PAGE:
Living with Type 2

Key differences between Type 1 and Type 2 diabetes

Many people have misconceptions about type 1 versus type 2 diabetes and common myths add confusion

Many of my patients have misconceptions about type 1 versus type 2 diabetes. I often hear comments such as, “my type 2 diabetes turned into type 1 diabetes” or “thin people get diagnosed with type 1 and overweight people get diagnosed with type 2” or “only children develop type 1.” These myths are perpetuated by a number of factors:

  • Misdiagnosis of type 1 in adults. Patients may be initially diagnosed as type 2 and it may not be until a few months or years later that antibody tests are run to confirm type 1 or Latent Autoimmune Diabetes in Adults (LADA). Up to a third of people diagnosed with Type 2 as an adult actually have LADA, and will eventually go on to have beta-cell destruction and need insulin
  • Media and health news linking obesity and type 2 risk. While this is the majority of cases of type 2 diabetes, it’s not impossible for a normal weight individual to have type 2 diabetes.
  • Type 1 diabetes used to be called juvenile diabetes, and this verbiage still exists even though it’s not as common to hear anymore.
  • There are 6 different types of diabetes
    1. Type 1
    2. Type 2
    3. Latent Autoimmune Diabetes in Adults (LADA) – considered a sub-type of Type 1
    4. Maturity Onset Diabetes of the Young (MODY)
    5. Gestational Diabetes
    6. Neonatal Diabetes

Part of the misconception comes from people not understanding the differences between type 1 and type 2.  You can use this table to decipher the differences between these two conditions.

Type 1 Type 2
Age Diagnosis can occur at any age (but more commonly before the age of 30) Diagnosis typically occurs in adults, but in countries with obesity epidemics we are seeing younger and younger diagnoses occur (teenagers and even younger)
Diagnosis Typically will be able to be differentiated from Type 2 by a positive antibody test Not an autoimmune condition so antibodies are negative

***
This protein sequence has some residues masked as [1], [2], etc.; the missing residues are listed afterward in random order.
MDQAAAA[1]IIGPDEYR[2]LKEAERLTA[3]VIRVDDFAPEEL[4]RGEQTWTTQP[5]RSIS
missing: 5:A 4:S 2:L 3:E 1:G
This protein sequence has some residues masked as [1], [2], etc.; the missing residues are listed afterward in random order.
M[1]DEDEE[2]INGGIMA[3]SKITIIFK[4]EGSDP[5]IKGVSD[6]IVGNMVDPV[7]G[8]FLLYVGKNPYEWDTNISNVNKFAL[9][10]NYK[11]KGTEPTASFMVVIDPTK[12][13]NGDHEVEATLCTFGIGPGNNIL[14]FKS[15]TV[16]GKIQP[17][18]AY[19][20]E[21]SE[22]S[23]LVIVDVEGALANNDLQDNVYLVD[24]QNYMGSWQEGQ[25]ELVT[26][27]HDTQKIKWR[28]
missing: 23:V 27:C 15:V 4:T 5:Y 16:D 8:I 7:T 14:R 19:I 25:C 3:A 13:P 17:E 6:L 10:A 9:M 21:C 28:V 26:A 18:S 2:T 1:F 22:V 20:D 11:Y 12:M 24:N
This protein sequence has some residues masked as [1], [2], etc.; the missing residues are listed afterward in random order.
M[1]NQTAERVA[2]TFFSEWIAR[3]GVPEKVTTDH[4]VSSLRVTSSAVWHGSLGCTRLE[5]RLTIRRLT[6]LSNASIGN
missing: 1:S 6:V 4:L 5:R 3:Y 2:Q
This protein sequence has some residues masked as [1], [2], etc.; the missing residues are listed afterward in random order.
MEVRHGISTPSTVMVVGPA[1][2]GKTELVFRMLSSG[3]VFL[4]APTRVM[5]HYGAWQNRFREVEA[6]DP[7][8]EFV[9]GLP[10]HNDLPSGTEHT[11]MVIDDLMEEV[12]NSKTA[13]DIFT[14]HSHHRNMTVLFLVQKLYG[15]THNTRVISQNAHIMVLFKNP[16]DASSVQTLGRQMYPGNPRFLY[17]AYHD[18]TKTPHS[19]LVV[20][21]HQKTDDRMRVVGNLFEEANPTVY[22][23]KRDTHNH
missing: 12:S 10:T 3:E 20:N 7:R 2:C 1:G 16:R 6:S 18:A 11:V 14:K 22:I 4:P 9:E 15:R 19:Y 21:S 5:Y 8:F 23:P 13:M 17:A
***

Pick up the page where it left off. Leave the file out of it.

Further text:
Type of condition An auto-immune condition that involves the destruction of insulin-producing beta cells Typically this condition is slow to develop. It begins with insulin resistance and in many can eventually reduce insulin production over time
Insulin Requires exogenous (external) insulin to be taken May or may not require exogenous (external) insulin to be taken. If insulin is needed it will usually develop after someone has had diabetes for many years or as a result of having poorly controlled diabetes
Urgent issues Could develop diabetic ketoacidosis (DKA) if there is an insulin deficiency – i.e., a person not taking enough insulin, which could occur from a number of reasons Rarely is diabetic ketoacidosis (DKA) seen
Long-term complications Retinopathy, neuropathy, nephropathy, cardiovascular disease, and depression  Retinopathy, neuropathy, nephropathy, cardiovascular disease, and depression

 

Nicole Rubenstein is a Registered Dietitian, Board Certified Sports Dietitian and Certified Diabetes Educator. She owns Racer’s Edge Nutrition, a sports nutrition private practice specializing in athletes with diabetes. She is also the lead dietitian in the Endocrinology and Weight Management Departments at Kaiser Permanente in Denver, CO. She completed her undergraduate degree in Nutritional Science from Cornell University and her Master’s Degree in Sports Nutrition at the University of Colorado in Colorado Springs. Prior to her studies, Nicole was a competitive snowboard athlete and travelled the world competing in snowboard racing. She now enjoys snowboarding, mountain biking, scuba diving, cooking, and spending time with her husband and two dogs. Nicole has spent the last 12 years helping patients improve their health through bettering their nutrition habits. Of all the specialties that she has worked with, her primary passion is working with active individuals who have type 1 diabetes.

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